busy hands and a free head

Friday, 20 November, 2015 - 4:36 am


Dear Friends,


R. Chaim Moshe Alperowitz was one of the most special Chabad Chassidim who immigrated to Israel in the 1930’s. He was a man of truth. It was not easy to make a living at the time, and he had to search for a way to earn money so that he would be able to support his family.

The Dead Sea Works had just been founded, and he was given a job there. It was hard physical work that was not entirely suited to his abilities, but he would go there, work for six days and come home once a week with his paycheck, and that’s what counted.

One day, an office position became vacant in the company and the managers offered it to him, saying “It’s hard for us to see you working so hard. It will be easier for you in the office.”

Much to their surprise, R. Chaim Moshe refused, and explained himself immediately: “The physical work is difficult, but while I’m doing it only the hands are working, while the head is free for the really important things – Torah and Avodat Hashem (serving Hashem). If I work in an office, it will indeed be easier physically, but my head will be occupied with this-worldly matters. I prefer busy hands and a free head.”

In this week’s Parasha we read about Yaakov Avinu who was on his way to Charan. On the way, when he lay down to rest, he took “from the stones of the place and arranged them around his head.” Rashi says, “He made them like a gutter around his head, for he was afraid of wild animals.”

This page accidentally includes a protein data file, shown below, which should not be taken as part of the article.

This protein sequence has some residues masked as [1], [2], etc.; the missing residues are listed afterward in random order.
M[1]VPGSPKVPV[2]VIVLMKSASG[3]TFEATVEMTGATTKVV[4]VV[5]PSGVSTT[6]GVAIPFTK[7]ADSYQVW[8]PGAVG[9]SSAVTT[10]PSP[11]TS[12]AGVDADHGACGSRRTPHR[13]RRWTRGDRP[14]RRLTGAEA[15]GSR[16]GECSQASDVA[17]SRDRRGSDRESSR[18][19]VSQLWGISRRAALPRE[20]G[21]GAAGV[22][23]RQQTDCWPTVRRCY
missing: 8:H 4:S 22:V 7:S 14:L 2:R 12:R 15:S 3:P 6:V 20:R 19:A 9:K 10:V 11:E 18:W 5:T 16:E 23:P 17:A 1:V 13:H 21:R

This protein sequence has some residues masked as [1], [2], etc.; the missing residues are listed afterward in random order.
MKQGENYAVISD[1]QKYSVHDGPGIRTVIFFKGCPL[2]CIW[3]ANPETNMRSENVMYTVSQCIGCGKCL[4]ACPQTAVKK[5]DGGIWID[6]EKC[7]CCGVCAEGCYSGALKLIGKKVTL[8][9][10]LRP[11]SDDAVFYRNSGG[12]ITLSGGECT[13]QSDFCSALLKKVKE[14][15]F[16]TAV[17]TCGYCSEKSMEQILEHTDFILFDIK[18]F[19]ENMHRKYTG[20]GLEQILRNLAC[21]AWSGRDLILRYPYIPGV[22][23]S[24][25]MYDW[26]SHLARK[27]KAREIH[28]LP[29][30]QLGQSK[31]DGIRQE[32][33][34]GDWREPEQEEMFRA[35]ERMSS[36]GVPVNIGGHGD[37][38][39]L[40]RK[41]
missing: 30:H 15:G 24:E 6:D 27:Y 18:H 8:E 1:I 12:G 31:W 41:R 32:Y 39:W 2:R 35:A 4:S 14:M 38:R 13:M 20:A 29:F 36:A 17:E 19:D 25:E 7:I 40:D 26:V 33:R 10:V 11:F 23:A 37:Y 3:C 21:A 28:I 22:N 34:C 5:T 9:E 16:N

The Rebbe explains that Yaakov was not afraid of physical wild animals, but of spiritual wild animals – evil spirits and the evil aspects of the world, which threaten to take control of one’s mind and behavior. He was afraid of surrendering to the material world and becoming addicted to society’s demands; the society in Charan was not exactly suited to a person whose essence was “A wholesome man, living in tents.” So it’s clear that in order to protect oneself, one must protect the head, and therefore it’s better that the hands be busy, but the head be disengaged.

I think the message is quite clear and understandable, with no further explanation needed.


May we all have a peaceful and restful Shabbat!


Rabbi Zalmen Wishedski

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